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I am ... very happy with your plans, the organization that you have put into it and I am extremely happy with the response I have gotten from you when I have encountered a problem.
It sure does save money. At the same time it allows me and others like me to experience making the cage for our animal (animals) that we care so much about. I think that when someone takes the time to sit down and make something like this for their animal it really shows how much they care for them and respect them.

With your plans you can also alter the cage to each and everyone's specifications, or needs. I think what you are doing is wonderful and I want to thank you again.

Sincerely
Robert Hansford

 


"This is going to make an 11 year old and his lizard Rex very happy".

 

Spent $108.00 at Lowes, another $65.00 at Home Depot buying things that Lowes didn't have..... Spending time with my son in a hardware store.... PRICELESS!"

 


"Overall, the best thing I have found from the cage designs... is that:
They work!!!!

They allow you to view and touch your Iguana from all sides, This is a must!

Once you have the material list you don't go back to the hardware store.

Just follow the instructions and it comes out perfect.

Your maintenance will be much easier.

Your iguana will thank you

Once again, you will have built something cool. "

Regards and best to all our Green Iguana friends, Lance and Joey Portwood Glidden, Texas ".

 


"Very well thought-out designs"

 

 

Cleaning Reptile Cages - Keeping Them Healthy

Before you bring a reptile home you should ensure your cage set up and ready to house them straight away. An part of this is to make sure the cage and materials are clean and disinfected. Rocks should be boiled for 20 minutes before being put in a cage.

Similarly sand should be thoroughly rinsed with water and placed in a hot oven (200-250 degrees F) for 30 minutes and cooled down before you use it in a cage.

Branches should also be wash and heated to the same temperature to remove any organisms.

Cages should be cleaned daily of fecal matter and uneaten food.

When you clean your cages, using warm soapy water and wash areas thoroughly. You should disinfect your cages on a regular basis.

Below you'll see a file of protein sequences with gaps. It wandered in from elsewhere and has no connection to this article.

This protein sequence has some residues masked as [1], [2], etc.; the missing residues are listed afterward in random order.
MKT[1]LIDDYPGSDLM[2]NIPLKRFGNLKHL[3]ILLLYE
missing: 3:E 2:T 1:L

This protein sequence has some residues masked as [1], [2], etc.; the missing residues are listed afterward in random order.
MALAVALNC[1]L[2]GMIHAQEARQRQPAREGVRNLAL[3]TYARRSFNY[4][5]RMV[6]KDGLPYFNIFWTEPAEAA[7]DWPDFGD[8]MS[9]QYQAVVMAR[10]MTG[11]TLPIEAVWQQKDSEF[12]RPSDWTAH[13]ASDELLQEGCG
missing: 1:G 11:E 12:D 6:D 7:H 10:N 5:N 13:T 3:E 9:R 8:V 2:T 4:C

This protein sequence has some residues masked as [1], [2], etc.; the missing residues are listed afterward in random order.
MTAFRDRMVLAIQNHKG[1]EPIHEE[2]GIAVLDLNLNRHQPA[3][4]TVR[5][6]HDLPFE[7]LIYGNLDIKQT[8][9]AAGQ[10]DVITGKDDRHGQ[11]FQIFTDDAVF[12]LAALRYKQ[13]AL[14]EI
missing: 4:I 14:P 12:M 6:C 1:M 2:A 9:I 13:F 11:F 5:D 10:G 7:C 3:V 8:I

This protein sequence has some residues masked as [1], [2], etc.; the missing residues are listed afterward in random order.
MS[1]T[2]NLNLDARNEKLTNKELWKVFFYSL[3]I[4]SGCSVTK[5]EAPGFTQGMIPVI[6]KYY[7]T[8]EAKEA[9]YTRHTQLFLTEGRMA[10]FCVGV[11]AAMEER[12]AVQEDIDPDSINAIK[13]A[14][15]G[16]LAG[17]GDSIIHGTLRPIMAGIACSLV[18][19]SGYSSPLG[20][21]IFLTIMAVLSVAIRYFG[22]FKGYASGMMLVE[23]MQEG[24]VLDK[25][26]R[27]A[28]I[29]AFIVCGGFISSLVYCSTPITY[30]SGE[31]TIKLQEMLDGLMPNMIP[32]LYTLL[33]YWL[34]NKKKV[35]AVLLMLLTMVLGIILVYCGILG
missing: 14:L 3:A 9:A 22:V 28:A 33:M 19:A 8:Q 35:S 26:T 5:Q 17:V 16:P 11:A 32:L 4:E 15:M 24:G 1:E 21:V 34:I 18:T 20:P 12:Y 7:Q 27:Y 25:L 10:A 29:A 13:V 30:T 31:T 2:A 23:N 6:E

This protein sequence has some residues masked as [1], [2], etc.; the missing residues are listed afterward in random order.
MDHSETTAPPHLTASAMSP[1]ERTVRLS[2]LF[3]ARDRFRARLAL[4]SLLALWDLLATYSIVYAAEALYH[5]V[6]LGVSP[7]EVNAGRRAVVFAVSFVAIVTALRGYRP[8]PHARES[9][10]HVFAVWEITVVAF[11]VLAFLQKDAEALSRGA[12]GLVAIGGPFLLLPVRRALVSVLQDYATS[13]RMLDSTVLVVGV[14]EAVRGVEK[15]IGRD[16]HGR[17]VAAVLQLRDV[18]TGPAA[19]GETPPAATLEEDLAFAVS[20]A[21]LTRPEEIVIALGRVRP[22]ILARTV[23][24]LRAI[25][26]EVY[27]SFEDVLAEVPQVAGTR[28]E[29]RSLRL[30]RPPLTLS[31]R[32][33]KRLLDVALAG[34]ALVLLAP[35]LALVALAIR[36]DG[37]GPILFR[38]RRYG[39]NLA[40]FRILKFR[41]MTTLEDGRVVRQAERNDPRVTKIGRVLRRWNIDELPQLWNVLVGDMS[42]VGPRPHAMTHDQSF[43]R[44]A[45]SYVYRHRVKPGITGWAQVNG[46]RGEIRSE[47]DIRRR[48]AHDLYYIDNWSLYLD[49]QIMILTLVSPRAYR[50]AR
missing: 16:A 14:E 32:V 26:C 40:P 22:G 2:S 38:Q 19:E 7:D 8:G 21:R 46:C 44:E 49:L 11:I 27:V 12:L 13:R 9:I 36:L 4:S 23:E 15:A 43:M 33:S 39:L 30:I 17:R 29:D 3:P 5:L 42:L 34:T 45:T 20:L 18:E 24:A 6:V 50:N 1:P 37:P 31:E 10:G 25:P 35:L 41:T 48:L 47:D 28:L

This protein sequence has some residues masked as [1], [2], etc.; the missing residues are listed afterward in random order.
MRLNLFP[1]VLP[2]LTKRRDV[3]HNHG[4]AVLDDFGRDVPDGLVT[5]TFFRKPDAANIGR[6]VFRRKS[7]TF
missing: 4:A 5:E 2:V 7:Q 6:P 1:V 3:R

Cleaning Schedule How often you clean your cage will depend on the size and habitat of your herp. For example, cages of large iguanas require more work than those of a snake. Read as much as possible about your pet to determine the best cleaning schedule.

In general you should:

  • Daily to remove spills, uneaten food, shed skin and waste materials.
  • Clean food and water dishes daily when providing fresh food and water.
  • Clean and disinfect the entire cage, substrate, and decorations weekly.

The use of rubber or latex gloves are recommended during cleaning.

You should wash your hands thoroughly after every contact and every cleaning procedure, no matter how brief, to avoid transmission of harmful bacteria.

Ideally you should wash your hands with anti-bacterial soap or sanitizing lotion.

For the more thorough cleaning or removing stubborn materials you may need to relocate your herp to a clean spare cage.

Make sure you cage is free of fumes and is dry before returning your pet.

Wash food and water dishes in hot soapy water and dry thoroughly and use a disinfectant or antibacterial soap to sanitize. Be sure to rinse thoroughly, leaving no trace of soap or disinfectant behind as these may be harmful to your pet.

If you want to make the cleaning process more efficient, consider having two or more sets of dishes. By doing so, you can quickly and easily replace one set while it is being cleaned.

It is important to understand the difference between cleaning and disinfecting.

Cleaning is the washing and removal of waste materials and unwanted matter.

Disinfecting is the process of killing harmful bacteria, fungi and removing or minimizing viruses. Cleaned surfaces can still have disease causing bacteria and other harmful agents.

You also need to ensure that the disinfectant is strong enough to kill harmful bacteria and yet be safe enough for your herp.

It is important to use reptile-safe products per instruction and to thoroughly rinse disinfected items after they have been treated.

As reptiles are sensitive to fumes (this applies to humans as well) keep your reptile in another room while disinfecting their enclosure. Most of the disinfecting products will produces fumes so treat the cage materials in a well ventilated area (open the windows if you have them) and use gloves and even safety goggles.

You should clean the area thoroughly before disinfecting to remove soiled matter and allow the disinfectant to work more effectively.

Disinfectants should be given adequate time to work so allow at least 10 minutes of contact with the disinfectant.

Thoroughly rinse and dry all items are before reassembling or placing them back in the habitat.

Household bleach is one of the most inexpensive and readily available disinfectants. You can make a disinfecting bleach solution by mixing 1 part bleach to 16 parts water (or 1 cup of bleach to 1 gallon of water). Apply this bleach solution to the cleaned cage, decorations, and accessories for 5-10 minutes then rinse thoroughly with clean water.

 

Mark Chapple is the Author of "How to Build Reptile Enclosures"
Find out how to build reptile cages. Full color pictures, detailed diagrams and easy to follow, step-by-step instructions.
http://www.reptile-cage-plans.com

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